Mount Kirishima

Coordinates: 31°56′17″N 130°51′41″E / 31.93806°N 130.86139°E / 31.93806; 130.86139
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Kirishima Mountains
Shinmoe-dake Volcano Erupts on Kyushu Feb 2011.jpg
Kirishima Volcano Groups
Highest point
Elevation1,700 m (5,600 ft)
Coordinates31°56′17″N 130°51′41″E / 31.93806°N 130.86139°E / 31.93806; 130.86139
PrefecturesKagoshima prefecture and Miyazaki prefecture
Relief map of Kirishima Volcano
View on the southern side of the volcano group.

Kirishima Mountains (霧島山, Kirishima-yama) are a 1700 meter high active volcano group in Kagoshima Prefecture and Miyazaki Prefecture, Kyushu, Japan. Numerous eruptions have been recorded since 742. Very strong eruptions happened in 788, 1716 and 1717.[citation needed] Augite-hypersthene andesite is the dominant rock type.[1]

The highest peak is Karakuni-dake (韓国岳, Karakunidake) (1700 m). Its name literally means "Korea Peak"; it was once believed to be so high that the Korean Peninsula could be seen from its summit. Other peaks include the sacred and often fabled in national foundation mythology, Takachiho-no-mine (高千穂峰) (1573 m) as well as Shinmoedake (新燃岳), both active volcanoes. They are part of Kirishima-Yaku National Park near Kirishima City. Legend via oldest extant texts state the summit of Takachiho was stuck the mysterious spear Ama-no-Sakahoko, by the legendary Ninigi-no-Mikoto. Mount Kirishima is considered one of the 100 Famous Japanese Mountains. The area is often foggy, and it is believed that the name Kirishima comes from the mountain looking like an island in the fog.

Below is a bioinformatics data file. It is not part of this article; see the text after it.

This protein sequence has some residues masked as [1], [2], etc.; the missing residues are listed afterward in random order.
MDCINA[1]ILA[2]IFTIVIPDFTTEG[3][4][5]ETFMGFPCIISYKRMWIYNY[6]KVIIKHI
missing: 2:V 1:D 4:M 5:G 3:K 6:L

The Kongō-class battlecruiser Kirishima of the Imperial Japanese Navy, and the Kongō-class guided missile destroyer Kirishima of the Japan Maritime Self-Defense Force were both named after this mountain.

Shinmoedake is the most active of the Mount Kirishima volcanoes, having erupted in January 2011, March 2011, October 2017,[2] and April 2018.[3]

The region as well as areas downstream is in the path of expanding Meiyu front from the continent, during the East Asian rainy season, potentially unleashing flash flooding and landslides during this time.

See also[edit]


  1. ^ "Mt. Kirishima". Archived from the original on 2011-01-30. Retrieved 2011-01-31.
  2. ^ "Kyushu's Shinmoedake volcano erupts for first time in six years".
  3. ^ "硫黄山、約250年ぶり噴火 ケガ人なし". Archived from the original on 2018-04-20. Retrieved 2018-04-20.

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